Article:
Belarus, it seems, is also firmly on the path of militarism. By this, however, the "peace-loving" policy of the United States and NATO, which concentrated significant military contingents in close proximity to the borders of the Union State - Russia and Belarus, has long been pushing. Or, perhaps, local politicians, including Lukashenka, realized that the army is not just a burdensome attribute of the state, but also the most important condition for its existence.
Thus, for the first time, the Minister of Defense of Belarus clearly defined the source of military threats for the country - “the four NATO bases for various purposes, including aviation, in the immediate vicinity of the border of Belarus”, and also, no less surprisingly, found a way to neutralize them - it turns out the Belarusian army needs "means of destruction that can hit these objects in the right place at the right time." Until recently, it was believed that these same weapons would be Russian planes that would arrive in the country as part of the location of the air base.
However, at the last moment (the airbase was supposed to be deployed before the end of 2015 of the year) Lukashenko, a recognized equilibrist in relations with the West and the East, refused this project. Opinions that the Old Man refused the air base under pressure from the opposition are ridiculous - he never paid attention to them. Everything is much simpler - Lukashenko’s trump card in the “national security” game was created by the Belarusian gunsmiths of the Polonez MLRS - a very promising complex, which, however, still requires some refinement and, most importantly, supplies to the troops. It should be noted that it will be difficult for Belarus to do both in the near future, primarily for economic reasons. Meanwhile, according to the available information, in the near future, presumably at the end of the current year, the combat launches of the Polonez are scheduled on the Belarusian territory. A fool is understandable - in China it is expensive!
At the same time, both Belarusian and Ukrainian experts agree that the MLRS "Polonez" is only an intermediate step towards the creation by Minsk of its own operational tactical missile complex equipped with Belarusian-made cruise missiles (there is information that they will be called "Stork") . Indeed, a prerequisite for the guaranteed destruction of military facilities in the enemy’s territory is the effective overcoming of the air defense system — a typical task for cruise missiles. However, the possibility of Belarus to create modern high-precision missiles would raise some doubts, especially after the announcement of the Polonez MLRS, if not for some nuances.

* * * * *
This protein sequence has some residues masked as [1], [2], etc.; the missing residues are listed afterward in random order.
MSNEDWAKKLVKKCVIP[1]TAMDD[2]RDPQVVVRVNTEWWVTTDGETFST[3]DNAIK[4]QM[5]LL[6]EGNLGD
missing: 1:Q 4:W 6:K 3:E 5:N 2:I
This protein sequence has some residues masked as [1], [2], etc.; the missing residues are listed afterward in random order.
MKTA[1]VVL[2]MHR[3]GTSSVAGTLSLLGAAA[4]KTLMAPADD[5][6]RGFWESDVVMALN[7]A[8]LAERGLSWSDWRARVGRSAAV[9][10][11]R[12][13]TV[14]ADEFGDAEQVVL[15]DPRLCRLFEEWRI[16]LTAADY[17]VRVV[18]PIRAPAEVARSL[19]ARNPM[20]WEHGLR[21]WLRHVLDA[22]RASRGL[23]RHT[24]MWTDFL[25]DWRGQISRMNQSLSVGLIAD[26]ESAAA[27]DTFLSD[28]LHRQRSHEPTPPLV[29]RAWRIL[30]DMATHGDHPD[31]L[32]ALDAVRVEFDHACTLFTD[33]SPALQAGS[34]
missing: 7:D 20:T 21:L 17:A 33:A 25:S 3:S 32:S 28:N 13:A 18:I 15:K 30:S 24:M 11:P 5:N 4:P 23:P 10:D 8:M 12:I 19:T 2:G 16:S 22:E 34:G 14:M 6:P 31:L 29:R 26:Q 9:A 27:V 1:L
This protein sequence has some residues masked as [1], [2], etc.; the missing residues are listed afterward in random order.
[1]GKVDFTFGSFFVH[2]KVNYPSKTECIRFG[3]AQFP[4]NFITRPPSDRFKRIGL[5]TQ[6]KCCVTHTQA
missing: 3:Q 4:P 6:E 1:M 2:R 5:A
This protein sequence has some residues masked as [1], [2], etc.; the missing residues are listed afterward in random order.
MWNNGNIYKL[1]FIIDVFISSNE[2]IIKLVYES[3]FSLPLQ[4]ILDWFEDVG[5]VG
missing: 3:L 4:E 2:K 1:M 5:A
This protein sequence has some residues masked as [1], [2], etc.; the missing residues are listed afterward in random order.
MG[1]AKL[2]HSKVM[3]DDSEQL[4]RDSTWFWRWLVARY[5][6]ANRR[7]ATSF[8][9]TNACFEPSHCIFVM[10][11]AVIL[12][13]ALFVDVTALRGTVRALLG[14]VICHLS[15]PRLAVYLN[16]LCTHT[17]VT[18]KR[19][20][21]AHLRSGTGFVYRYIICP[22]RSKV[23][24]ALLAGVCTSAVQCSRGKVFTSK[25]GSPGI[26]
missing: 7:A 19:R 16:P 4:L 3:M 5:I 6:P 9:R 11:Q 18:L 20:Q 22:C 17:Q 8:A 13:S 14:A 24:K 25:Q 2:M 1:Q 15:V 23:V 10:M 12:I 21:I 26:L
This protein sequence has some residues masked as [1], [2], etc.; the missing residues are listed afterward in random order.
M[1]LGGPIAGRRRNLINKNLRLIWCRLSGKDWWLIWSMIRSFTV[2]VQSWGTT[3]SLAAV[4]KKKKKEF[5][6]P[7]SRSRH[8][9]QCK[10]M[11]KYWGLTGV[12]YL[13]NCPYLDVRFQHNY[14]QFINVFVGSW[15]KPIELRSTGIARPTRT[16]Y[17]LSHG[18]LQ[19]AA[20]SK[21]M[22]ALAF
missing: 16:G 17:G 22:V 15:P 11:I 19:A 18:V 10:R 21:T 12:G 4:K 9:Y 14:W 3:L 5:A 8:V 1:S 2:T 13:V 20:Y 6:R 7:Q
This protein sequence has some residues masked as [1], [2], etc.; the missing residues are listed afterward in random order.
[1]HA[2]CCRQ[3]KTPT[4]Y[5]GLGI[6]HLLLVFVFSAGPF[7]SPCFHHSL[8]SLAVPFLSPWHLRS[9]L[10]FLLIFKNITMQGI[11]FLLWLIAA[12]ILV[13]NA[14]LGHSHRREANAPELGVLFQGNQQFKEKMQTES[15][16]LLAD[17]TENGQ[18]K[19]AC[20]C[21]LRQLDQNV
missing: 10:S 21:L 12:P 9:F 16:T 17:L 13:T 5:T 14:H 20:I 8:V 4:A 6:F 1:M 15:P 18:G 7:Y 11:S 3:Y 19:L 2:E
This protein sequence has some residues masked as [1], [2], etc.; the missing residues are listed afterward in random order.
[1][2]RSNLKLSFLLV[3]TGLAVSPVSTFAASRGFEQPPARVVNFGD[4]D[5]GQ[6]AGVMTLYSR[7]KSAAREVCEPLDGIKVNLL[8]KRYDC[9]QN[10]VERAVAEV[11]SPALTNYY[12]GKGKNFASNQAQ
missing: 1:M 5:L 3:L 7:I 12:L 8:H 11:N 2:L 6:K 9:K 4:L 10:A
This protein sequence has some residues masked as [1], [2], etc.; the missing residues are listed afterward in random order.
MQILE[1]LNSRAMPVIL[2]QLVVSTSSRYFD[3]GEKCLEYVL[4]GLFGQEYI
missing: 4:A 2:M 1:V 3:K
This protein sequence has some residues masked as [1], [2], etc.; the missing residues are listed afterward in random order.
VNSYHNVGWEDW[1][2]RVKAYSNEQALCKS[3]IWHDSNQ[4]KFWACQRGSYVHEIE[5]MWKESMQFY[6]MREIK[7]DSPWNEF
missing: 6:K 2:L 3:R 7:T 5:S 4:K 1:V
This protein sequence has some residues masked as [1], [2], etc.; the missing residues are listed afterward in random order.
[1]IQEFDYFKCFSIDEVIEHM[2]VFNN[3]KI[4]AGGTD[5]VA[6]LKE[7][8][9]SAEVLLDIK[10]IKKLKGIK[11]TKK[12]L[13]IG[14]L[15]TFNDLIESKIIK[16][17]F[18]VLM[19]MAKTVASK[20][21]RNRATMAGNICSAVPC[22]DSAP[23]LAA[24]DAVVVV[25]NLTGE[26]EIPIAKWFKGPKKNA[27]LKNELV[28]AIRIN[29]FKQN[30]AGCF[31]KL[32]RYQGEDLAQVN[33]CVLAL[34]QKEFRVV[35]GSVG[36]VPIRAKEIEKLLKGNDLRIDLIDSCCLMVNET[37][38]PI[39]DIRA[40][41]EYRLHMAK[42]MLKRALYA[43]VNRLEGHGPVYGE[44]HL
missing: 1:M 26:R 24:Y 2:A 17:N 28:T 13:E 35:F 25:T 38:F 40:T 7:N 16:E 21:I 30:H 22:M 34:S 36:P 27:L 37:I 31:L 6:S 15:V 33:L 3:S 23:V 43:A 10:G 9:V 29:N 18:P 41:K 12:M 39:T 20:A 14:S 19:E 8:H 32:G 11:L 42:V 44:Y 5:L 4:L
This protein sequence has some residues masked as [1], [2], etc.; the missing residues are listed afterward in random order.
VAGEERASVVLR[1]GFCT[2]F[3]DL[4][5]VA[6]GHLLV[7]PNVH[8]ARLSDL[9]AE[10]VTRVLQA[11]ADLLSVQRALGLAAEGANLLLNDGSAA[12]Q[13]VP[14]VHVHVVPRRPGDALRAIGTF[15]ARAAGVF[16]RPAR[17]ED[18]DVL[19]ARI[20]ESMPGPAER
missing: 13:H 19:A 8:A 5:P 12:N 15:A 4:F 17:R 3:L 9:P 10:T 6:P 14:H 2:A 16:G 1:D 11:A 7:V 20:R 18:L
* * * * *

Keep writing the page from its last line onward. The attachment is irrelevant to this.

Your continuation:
Given the overly close Belarusian-Ukrainian relations, the prospects for the creation of the Belarusian Aist cruise missile become much more distinct. Indeed, even at the beginning of 2012, the Ukrainian company Motor Sich sold 60% of shares in the Orsha Aircraft Repair Plant. As it turned out, one of the conditions of the transaction, among other things, was the adjustment of the production of gas turbine engines. Taking into account modern realities, it is obvious that in Orsha they are preparing (or are already ready) to start the production of MS-350 or MS-400 rocket engines for the needs of Belarus. By the way, it was on the basis of MS-400 that China in 2009 created its own cruise missile CJ-10, very similar to the Ukrainian analogue “Kite”. Apparently, it is not by chance that Minsk chose Beijing as a partner in building its multiple rocket launcher system - its own missile system looms on the horizon.
Moreover, the Belarusian defense industry is no longer the first to participate in a project to create an OTRK equipped with cruise missiles. For example, at the international defense industry exhibition IDEAS-2008, Pakistan presented a mobile “Babur” cruise missile launcher on the chassis of the Minsk wheel tractor plant MZKT-79292. By the way, the rocket itself is equipped with the same MC-400. Coincidence? Hardly.
It seems that the creation of its own OTRK by Minsk, equipped with cruise missiles, is only a matter of time. Another question is what made Belarus, in the face of economic difficulties, force its missile program? It is likely that a significant role in this issue belongs to the increase in the level of tension in the region, as well as Moscow’s unwillingness to supply Minsk with modern weapons like the C-400 or the Iskander OTRK.
Despite the fact that Russia's recent policy towards Belarus is unlikely to seriously threaten Allied relations, the development of its own missile program can dramatically reduce the influence of the Kremlin on Lukashenko. In this regard, we can safely say that within the visit of the President and the Minister of Defense of Belarus to Moscow, scheduled for the end of November, Moscow will certainly discuss a number of issues related to military security: the deployment of a Russian airbase in Bobruisk, the possibility of deploying the Russian ground contingent, as well as preferential supply of modern samples of military equipment.
It is obvious that the transfer to official Minsk of the weapons it needs, albeit at reduced prices, will not only increase the military potential of an ally and allow it to retain considerable funds, but also allow Russia to keep Belarus in its sphere of influence for a long time.
And the most important thing is to prevent the further rapprochement of Minsk and Beijing, so that China could not become a strategic military-political partner for Minsk instead of Russia. Otherwise, in the long term, Moscow could lose its main ally in the western direction.